By Geert van Istendael , translated by Anna Asbury. Manneken Pis, the most famous inhabitant of Brussels, celebrates his th birthday. Although its origins are older, the bronze statue of the peeing boy as we know it today was made in With a mere 58 cm, Manneken Pis has grown from a fountain into the symbol of Brussels, known throughout the world. The little boy incarnates the carelessness of the inhabitants, but also their resistance. As you arrive in Brussels you see the town hall tower from afar.
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It also embodies their sense of humour called zwanze  in the dialect of Brussels and their independence of mind. The earliest mention of the existence of Manneken Pis can be found in an administrative text, dating from —, about the water lines supplying the fountains of Brussels. From the beginning, the fountain played an essential role in the distribution of drinking water. It stood on a column and poured water into a double rectangular basin of stone. The only representations of this first statue can be found, very schematically, in a painting by Denis Van Alsloot , representing Brussels' Ommegang of and in a preparatory drawing to this painting. The first statue was replaced by a new bronze version, commissioned in It was probably cast and installed in
The statue of the little boy is still there, looking as ordinary as ever, even in the Of the many statues we saw in Budapest this was not the best, there was no water running so the In NW Europe a statue of a nude boy would probably be impossible as depictions of nude children are forbidden.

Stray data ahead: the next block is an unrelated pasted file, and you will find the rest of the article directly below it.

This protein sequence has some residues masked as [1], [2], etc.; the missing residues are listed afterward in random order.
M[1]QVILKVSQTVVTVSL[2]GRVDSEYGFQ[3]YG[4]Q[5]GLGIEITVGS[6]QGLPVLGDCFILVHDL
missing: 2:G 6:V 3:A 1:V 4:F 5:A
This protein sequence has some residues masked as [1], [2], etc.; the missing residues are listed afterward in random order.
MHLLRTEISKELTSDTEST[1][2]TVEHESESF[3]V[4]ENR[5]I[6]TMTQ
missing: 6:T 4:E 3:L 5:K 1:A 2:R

Crouching below the boy and his frog friend is a grumpy looking faun riding atop a dolphin who looks none too pleased to be stuck holding up the marble basin. The small statue is a beloved fixture within the rather posh Country Club Plaza. The amusing, quirky piece is considered by most to be the whimsical highlight of the collection of fountains scattered throughout the area. The odd artwork was purchased from Florence , Italy , where it was crafted by sculptor Rafello Romanelli. It was installed in Sign up for our newsletter and get the best of Atlas Obscura in your inbox. Follow us on Twitter to get the latest on the world's hidden wonders. Like us on Facebook to get the latest on the world's hidden wonders. Atlas Obscura and our trusted partners use technology such as cookies on our website to personalise ads, support social media features, and analyse our traffic. Please click below to consent to the use of this technology while browsing our site.